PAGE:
Types of vein disease

Varicose Veins

Varicose veins are abnormally enlarged veins that appear most often on the legs. They are typically blue or skin-coloured, and appear as twisting, bulging vessels. They are a very common problem, and affect up to 40% of women and 30% of men. Many people consider varicose veins as only a cosmetic condition, but left untreated, the disease can progress to chronic venous insufficiency.

Spider Veins

Spider veins are clusters of tiny blood vessels that develop close to the surface of the skin. They are often red, blue or purple, and they have the appearance of a spider web. They are commonly found on the face and legs. They are usually not associated with specific symptoms alone, but often occur together with varicose veins or chronic venous insufficiency leading to other symptoms.

Chronic Venous Insufficiency

Chronic venous insufficiency (CVI) is a condition that develops over many years, and occurs when the vein wall and/or valves in the leg veins don’t work effectively, causing blood to collect or pool in these veins. If left untreated, the pressure increases until the tiniest blood vessels in the legs (capillaries) burst, causing a reddish-brown skin discolouration. This causes local tissue inflammation and damage, which is sensitive to being broken if bumped or scratched, leading to infection, known as cellulitis, or open sores on the skin surface, known as ulcers. These ulcers can be difficult to heal.


Cause of Vein Disease

Veins carry blood back to the heart. You have three types of veins: superficial veins which lie close to the skin, deep veins which lie within the muscles, and perforating veins which connect the superficial to the deep veins. They have a series of one-way valves to avoid backflow of blood. These valves can become leaky for a variety of reasons, allowing backflow and pooling of blood and pressure within the vein. When the superficial veins are affected, this leads to varicose veins and spider veins. Over a long period, or when the deep veins are affected, this causes chronic venous insufficiency.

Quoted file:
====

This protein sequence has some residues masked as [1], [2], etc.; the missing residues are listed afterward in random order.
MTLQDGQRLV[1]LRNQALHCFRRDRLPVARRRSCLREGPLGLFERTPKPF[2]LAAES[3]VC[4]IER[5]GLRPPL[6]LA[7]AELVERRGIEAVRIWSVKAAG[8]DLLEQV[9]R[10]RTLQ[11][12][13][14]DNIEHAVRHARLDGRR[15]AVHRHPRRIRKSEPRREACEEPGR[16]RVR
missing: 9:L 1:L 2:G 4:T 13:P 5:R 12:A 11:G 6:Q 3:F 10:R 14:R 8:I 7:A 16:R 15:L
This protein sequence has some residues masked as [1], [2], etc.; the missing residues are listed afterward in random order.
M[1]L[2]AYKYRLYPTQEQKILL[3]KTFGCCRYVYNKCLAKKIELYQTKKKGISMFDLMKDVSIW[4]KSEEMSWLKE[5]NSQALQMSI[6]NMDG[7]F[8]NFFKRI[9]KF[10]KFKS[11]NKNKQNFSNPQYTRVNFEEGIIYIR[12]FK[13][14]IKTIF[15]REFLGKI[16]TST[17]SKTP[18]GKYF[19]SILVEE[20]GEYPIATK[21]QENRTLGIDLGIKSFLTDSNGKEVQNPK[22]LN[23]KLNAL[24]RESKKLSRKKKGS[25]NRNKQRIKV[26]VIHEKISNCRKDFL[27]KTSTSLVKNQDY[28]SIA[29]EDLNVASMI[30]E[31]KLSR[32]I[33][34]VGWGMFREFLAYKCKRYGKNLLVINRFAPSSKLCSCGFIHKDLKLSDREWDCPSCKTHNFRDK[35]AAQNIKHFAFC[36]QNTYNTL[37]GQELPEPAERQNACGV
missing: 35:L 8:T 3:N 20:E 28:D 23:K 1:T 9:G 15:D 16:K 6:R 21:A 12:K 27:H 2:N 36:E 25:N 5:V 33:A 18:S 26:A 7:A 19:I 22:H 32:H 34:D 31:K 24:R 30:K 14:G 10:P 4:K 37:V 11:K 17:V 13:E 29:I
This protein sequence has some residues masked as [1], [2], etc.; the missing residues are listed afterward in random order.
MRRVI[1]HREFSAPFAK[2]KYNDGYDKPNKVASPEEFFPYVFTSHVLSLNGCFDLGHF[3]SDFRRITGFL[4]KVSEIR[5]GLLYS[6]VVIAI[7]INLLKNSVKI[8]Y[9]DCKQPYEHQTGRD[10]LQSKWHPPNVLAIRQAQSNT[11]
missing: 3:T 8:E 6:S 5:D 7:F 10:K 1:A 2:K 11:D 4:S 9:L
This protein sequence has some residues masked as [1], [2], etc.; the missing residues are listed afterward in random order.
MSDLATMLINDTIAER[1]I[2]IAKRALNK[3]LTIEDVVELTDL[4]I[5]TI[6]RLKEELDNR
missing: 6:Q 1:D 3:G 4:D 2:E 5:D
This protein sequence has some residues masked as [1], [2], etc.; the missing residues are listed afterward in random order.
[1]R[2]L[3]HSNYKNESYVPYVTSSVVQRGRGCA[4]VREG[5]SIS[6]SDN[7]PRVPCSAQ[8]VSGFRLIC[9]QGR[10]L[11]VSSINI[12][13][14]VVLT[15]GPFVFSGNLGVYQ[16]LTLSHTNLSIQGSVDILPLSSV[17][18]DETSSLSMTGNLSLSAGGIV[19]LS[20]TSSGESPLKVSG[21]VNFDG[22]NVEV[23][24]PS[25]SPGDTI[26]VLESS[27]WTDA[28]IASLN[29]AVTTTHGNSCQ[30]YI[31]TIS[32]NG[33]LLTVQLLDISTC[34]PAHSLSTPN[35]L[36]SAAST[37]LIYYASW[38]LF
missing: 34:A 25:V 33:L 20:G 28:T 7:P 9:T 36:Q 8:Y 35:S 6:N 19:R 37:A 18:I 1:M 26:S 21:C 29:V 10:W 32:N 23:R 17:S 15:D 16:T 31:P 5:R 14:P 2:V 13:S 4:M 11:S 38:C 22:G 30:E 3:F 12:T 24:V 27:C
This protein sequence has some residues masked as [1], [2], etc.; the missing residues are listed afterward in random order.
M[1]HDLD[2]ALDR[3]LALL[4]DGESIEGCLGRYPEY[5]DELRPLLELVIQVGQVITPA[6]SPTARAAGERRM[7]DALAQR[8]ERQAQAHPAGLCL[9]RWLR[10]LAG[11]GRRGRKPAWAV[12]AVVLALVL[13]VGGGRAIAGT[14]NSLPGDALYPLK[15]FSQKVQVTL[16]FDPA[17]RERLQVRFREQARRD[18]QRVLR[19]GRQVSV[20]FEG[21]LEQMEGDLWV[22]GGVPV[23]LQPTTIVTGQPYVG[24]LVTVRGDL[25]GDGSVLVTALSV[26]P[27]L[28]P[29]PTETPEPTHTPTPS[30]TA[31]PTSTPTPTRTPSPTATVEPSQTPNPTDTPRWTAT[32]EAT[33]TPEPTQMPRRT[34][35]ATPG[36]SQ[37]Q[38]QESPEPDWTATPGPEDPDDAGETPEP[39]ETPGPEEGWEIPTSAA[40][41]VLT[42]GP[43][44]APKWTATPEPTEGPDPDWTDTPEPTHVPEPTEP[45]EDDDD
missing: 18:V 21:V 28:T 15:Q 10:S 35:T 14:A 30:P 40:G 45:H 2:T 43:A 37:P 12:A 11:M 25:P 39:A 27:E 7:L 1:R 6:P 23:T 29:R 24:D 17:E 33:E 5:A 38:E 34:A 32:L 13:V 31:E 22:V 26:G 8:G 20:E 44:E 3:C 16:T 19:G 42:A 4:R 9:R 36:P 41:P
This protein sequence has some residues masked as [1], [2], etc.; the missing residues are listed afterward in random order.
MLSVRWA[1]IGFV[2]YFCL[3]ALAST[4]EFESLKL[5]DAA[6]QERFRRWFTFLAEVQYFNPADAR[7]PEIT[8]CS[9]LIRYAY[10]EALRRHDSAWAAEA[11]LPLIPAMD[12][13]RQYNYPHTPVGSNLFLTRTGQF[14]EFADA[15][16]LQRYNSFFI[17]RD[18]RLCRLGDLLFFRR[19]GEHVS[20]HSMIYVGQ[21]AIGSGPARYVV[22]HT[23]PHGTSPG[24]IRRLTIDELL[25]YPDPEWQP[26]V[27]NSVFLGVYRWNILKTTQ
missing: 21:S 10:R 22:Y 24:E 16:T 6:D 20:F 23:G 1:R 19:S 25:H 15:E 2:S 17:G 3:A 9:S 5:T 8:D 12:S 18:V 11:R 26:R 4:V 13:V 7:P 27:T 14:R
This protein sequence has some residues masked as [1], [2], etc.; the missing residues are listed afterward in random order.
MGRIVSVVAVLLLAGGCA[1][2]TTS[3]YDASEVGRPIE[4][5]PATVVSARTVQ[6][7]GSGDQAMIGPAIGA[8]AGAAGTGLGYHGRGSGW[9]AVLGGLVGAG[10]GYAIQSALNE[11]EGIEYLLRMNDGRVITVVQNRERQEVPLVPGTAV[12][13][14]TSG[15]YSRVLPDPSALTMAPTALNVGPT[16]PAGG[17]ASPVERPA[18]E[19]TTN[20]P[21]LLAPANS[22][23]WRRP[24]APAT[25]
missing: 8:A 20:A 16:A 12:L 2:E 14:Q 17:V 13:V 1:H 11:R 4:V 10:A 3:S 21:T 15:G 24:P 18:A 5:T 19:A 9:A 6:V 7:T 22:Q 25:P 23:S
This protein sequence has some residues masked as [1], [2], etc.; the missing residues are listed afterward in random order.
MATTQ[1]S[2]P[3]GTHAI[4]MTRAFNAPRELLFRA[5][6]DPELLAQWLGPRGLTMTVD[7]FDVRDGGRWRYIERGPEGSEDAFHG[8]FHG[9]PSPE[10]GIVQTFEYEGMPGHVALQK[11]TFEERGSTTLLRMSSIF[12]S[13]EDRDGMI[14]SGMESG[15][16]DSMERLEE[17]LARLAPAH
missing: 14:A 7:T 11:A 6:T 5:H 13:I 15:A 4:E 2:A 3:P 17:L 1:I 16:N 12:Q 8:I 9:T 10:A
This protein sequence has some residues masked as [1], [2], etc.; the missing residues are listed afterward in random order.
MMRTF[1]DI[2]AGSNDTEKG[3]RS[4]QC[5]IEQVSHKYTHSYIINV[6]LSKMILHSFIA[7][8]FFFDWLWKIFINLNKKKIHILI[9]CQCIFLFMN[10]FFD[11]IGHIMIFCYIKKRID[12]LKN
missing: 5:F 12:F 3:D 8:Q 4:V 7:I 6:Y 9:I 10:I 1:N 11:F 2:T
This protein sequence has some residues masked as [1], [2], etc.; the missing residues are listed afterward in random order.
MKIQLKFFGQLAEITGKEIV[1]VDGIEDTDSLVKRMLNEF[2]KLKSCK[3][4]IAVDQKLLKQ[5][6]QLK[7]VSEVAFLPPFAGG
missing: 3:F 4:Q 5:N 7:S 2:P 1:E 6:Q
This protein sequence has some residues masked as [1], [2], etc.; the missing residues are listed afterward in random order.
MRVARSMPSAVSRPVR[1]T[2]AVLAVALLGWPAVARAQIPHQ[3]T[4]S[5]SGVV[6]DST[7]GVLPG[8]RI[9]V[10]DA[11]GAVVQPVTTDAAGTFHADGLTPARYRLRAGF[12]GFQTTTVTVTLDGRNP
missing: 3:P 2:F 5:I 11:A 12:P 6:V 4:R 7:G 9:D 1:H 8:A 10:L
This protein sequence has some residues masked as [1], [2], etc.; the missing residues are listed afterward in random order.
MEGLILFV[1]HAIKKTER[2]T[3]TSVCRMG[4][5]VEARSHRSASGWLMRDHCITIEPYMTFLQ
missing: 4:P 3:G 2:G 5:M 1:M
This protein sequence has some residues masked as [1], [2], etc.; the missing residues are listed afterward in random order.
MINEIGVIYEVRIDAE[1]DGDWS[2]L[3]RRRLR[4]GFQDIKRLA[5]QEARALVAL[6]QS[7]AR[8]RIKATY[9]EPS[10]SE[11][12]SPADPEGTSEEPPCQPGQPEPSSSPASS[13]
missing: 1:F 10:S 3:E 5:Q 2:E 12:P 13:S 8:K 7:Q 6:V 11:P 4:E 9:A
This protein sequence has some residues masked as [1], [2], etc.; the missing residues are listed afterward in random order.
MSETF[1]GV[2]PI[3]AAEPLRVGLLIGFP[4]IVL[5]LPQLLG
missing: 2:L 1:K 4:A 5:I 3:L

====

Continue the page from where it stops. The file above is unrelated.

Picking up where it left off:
Risk factors for vein disease
  • Family history of varicose veins
  • Obesity
  • Pregnancy
  • Prolonged standing/sitting
  • Age over 50
  • History of blood clots or deep vein thrombosis
  • Inactivity
  • Smoking
  • Female gender

The symptoms of varicose veins and chronic venous insufficiency are very similar and include:

  • Swelling in the lower legs, especially after extended periods of standing or sitting
  • Throbbing pain and leg cramps
  • Aching and heaviness or tiredness in the legs
  • Flaking or itching skin of the legs
  • Reddish-brown discolouration of the skin
  • Leathery-looking skin on the legs
  • Leg ulcers

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